Re: It is a simple arithmetic…stupid.
From grantland.com 's Bill Barnwell:
"with the game winding down and his Steelers trailing by three points, Mike Tomlin faced what appeared to be a difficult clock-management decision during the fourth quarter on Sunday night. With one timeout left in the bag,1 Tomlin's team faced a new set of downs from the Ravens with just 2:51 left in the game.
In making his decision, Tomlin needs to assume that he's going to get a pair of stops and try to leave as much time on the clock as possible. While the Steelers ended up committing an offsides penalty that cost them 40 key seconds, you can't assume that your veteran defense is going to take an incredibly ill-timed penalty. You have to plan for the best-case scenario, because there's virtually no way you can win with anything worse.
On first down, the Ravens ran the ball with Ray Rice and gained three yards, taking about two seconds in the process. With 2:49 left, the Steelers had about a two-second window during which they could have called timeout and forced the Ravens to run two plays before the two-minute warning. A timeout at exactly 2:49 forces the Ravens to run the ball on second down, taking about four seconds off the clock, which would then wind the clock down to 2:05 before the Ravens had to act on third down. There, the Ravens would have likely called timeout just before the play clock hit zero and then run a play to try for the first down; with no need to burn clock (since a punt would come across the two-minute warning anyway), the Ravens could choose to throw on third down as opposed to relying upon their moribund running game. If the Steelers came up with a stop, the punt would come right at 2:00 and they'd take over with about 1:56 or so left to go.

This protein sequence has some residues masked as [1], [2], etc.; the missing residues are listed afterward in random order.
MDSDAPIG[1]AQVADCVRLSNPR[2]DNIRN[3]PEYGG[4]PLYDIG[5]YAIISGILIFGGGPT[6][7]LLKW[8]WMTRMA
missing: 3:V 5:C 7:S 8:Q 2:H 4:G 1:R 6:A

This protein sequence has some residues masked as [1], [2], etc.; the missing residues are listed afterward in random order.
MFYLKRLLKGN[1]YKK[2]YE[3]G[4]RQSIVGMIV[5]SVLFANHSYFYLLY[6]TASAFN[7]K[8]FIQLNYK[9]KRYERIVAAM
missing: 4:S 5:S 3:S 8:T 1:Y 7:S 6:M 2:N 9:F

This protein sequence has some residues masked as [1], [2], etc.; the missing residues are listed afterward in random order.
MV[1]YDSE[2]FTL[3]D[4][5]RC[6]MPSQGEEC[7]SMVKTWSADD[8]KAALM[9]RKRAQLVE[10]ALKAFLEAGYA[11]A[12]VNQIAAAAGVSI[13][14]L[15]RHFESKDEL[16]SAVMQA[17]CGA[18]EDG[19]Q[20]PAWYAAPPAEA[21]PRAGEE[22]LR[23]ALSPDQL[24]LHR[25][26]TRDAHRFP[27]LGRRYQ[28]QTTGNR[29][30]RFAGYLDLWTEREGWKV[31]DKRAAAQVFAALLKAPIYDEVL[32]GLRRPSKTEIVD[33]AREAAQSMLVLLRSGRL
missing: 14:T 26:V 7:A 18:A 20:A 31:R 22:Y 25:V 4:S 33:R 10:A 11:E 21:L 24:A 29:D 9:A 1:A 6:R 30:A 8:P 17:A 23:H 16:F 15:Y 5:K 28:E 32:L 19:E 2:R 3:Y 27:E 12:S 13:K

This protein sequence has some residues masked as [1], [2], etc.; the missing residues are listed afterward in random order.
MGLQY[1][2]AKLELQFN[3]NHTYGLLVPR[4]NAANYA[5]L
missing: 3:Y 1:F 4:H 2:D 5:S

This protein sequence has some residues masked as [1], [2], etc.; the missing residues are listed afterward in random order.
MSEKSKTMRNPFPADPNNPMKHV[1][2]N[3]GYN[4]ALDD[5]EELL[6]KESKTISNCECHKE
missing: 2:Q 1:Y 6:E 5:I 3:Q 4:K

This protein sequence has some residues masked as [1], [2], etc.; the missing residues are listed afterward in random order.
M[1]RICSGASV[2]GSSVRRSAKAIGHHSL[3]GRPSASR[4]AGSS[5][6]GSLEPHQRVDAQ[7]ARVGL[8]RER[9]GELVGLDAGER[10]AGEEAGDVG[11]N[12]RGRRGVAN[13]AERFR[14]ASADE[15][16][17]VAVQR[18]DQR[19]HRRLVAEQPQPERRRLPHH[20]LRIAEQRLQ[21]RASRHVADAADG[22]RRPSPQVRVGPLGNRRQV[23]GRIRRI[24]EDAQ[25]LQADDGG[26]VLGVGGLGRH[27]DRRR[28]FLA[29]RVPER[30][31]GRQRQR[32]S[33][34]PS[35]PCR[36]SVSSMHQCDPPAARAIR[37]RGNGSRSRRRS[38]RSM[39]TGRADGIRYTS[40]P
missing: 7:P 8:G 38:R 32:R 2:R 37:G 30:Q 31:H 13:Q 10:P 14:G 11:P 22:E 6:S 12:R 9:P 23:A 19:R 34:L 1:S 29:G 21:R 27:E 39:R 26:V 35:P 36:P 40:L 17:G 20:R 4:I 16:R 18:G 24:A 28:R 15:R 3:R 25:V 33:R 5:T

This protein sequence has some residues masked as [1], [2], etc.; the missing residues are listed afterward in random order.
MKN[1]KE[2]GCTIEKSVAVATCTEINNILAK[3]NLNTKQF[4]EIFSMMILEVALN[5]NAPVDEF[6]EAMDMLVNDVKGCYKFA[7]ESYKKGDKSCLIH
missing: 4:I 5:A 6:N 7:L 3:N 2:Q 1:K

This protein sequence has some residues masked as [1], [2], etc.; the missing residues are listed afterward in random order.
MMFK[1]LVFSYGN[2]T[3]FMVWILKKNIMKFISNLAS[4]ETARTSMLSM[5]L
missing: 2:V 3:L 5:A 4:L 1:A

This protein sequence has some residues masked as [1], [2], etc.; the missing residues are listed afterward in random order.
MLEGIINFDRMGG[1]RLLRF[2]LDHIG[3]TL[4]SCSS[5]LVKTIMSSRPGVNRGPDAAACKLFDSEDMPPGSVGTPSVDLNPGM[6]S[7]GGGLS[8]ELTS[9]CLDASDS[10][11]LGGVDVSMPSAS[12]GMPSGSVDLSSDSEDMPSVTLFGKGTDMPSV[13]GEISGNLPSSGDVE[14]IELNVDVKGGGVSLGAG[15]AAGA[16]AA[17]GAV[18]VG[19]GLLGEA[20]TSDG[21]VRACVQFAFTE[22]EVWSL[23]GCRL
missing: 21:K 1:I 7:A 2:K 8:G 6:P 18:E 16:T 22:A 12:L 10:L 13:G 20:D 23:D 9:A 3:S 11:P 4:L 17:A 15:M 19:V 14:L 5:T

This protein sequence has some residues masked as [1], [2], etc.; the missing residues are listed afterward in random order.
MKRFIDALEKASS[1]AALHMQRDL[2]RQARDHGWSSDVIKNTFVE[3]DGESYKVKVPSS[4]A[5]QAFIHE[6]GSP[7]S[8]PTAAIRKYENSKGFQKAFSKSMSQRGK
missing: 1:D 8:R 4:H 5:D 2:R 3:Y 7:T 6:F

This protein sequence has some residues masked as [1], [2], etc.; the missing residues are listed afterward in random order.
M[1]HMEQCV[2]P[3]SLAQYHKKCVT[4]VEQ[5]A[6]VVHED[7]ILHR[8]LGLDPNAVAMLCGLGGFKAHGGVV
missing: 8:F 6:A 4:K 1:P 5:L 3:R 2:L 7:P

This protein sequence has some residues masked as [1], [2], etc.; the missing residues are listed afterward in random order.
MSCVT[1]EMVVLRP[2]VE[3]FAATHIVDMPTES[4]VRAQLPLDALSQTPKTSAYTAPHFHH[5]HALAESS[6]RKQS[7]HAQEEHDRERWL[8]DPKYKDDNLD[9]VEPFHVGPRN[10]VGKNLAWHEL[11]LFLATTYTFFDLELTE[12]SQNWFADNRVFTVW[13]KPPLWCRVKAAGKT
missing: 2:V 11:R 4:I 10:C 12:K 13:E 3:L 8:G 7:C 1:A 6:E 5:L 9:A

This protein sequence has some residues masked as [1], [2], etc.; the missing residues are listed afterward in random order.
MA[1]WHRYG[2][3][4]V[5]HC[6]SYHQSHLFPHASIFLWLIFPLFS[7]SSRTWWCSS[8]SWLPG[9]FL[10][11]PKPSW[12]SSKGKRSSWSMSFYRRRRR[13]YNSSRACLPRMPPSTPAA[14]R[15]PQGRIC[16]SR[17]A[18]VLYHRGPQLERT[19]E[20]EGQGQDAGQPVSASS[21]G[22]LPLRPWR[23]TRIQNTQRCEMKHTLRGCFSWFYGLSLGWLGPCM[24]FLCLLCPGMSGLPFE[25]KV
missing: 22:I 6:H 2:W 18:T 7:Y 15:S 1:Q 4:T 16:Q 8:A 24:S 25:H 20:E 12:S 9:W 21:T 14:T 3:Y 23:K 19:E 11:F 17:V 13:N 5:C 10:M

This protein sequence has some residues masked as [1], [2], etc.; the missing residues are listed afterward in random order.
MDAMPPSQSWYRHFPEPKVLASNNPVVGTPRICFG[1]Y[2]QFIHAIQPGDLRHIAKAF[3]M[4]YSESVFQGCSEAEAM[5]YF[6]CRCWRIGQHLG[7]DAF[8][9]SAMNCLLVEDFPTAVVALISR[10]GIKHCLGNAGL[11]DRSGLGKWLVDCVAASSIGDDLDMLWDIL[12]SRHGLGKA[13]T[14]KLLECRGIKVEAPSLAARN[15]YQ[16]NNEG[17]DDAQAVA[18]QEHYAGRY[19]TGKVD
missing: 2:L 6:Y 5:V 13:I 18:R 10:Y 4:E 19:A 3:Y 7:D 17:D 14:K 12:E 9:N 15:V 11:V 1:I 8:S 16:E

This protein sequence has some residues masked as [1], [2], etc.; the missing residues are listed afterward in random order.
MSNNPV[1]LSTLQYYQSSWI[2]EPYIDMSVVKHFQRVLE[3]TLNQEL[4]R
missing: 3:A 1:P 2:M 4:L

What the Steelers chose to do instead wasn't all that much different. They let the clock run after the first-down handoff, let the Ravens run for no gain and take five seconds off the clock, and then called a timeout at 2:04. The Ravens then would have had the opportunity to throw (or run) the ball with 2:04 left before a stop would have forced them to punt at or just after the two-minute warning. The Steelers ended up taking that unfortunate offsides penalty and then forced a sack of Joe Flacco (likely by design, with coach John Harbaugh insisting that Flacco take an easy completion or be sacked to run clock) on the other side of the two-minute warning, costing Pittsburgh 40 seconds in the process. Without the offsides, though, the timeout usage at either 2:49 and 2:04 wouldn't have resulted in a significantly different process. In both cases, Pittsburgh's getting the ball right around 1:55.
What if the Steelers had chosen to use their timeout after the two-minute warning? Well, let's see. The Ravens would have run the ball at 2:09, just as they did in the real game, pushing the clock to the two-minute warning. When they came back to third down, they would have needed to run the ball to ensure that the clock kept moving while forcing the Steelers to take their final timeout with about 1:56 to go. A punt would then give the Steelers the ball with about 1:51 or so left.
Tomlin's timeout situation, then, left him with a tradeoff. By taking the timeout before the two-minute warning, Tomlin traded an extra four to five seconds of game time for the ability to induce a run from the Ravens on third down. Had he taken the timeout after the two-minute warning, he would have done the opposite, forcing a third down run while costing his team five seconds or so. I don't think it's clear that one option is better than the other, and in the long run, Pittsburgh's offsides penalty ended up making the whole thing irrelevant."